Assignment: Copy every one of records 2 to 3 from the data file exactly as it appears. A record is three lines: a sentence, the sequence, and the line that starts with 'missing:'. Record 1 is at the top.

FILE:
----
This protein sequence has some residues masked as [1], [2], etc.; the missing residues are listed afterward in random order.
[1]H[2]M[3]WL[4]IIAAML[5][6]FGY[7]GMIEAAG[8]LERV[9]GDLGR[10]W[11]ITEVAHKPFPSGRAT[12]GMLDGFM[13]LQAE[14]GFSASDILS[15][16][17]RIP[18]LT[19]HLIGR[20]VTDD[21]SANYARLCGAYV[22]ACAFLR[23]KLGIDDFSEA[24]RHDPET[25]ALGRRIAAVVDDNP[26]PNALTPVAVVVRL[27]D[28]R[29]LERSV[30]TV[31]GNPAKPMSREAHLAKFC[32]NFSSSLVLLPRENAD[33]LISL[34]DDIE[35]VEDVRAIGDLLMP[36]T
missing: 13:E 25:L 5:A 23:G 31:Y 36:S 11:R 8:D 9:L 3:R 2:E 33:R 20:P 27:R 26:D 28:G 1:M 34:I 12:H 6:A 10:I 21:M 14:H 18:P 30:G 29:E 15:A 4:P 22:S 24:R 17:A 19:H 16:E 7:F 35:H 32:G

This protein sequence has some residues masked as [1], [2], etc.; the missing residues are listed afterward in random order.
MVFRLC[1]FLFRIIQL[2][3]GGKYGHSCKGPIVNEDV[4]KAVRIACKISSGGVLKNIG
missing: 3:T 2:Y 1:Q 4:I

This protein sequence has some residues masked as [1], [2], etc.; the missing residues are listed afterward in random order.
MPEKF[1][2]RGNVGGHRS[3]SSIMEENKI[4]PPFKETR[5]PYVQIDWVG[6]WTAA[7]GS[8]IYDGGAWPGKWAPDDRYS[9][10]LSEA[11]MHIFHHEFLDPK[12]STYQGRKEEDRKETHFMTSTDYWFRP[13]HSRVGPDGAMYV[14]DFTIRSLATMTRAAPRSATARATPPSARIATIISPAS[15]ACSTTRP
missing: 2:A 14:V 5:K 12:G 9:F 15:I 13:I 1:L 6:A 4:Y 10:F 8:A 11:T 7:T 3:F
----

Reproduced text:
This protein sequence has some residues masked as [1], [2], etc.; the missing residues are listed afterward in random order.
MVFRLC[1]FLFRIIQL[2][3]GGKYGHSCKGPIVNEDV[4]KAVRIACKISSGGVLKNIG
missing: 3:T 2:Y 1:Q 4:I

This protein sequence has some residues masked as [1], [2], etc.; the missing residues are listed afterward in random order.
MPEKF[1][2]RGNVGGHRS[3]SSIMEENKI[4]PPFKETR[5]PYVQIDWVG[6]WTAA[7]GS[8]IYDGGAWPGKWAPDDRYS[9][10]LSEA[11]MHIFHHEFLDPK[12]STYQGRKEEDRKETHFMTSTDYWFRP[13]HSRVGPDGAMYV[14]DFTIRSLATMTRAAPRSATARATPPSARIATIISPAS[15]ACSTTRP
missing: 2:A 14:V 5:K 12:G 9:F 15:I 13:I 1:L 6:A 4:Y 10:F 8:A 11:T 7:T 3:F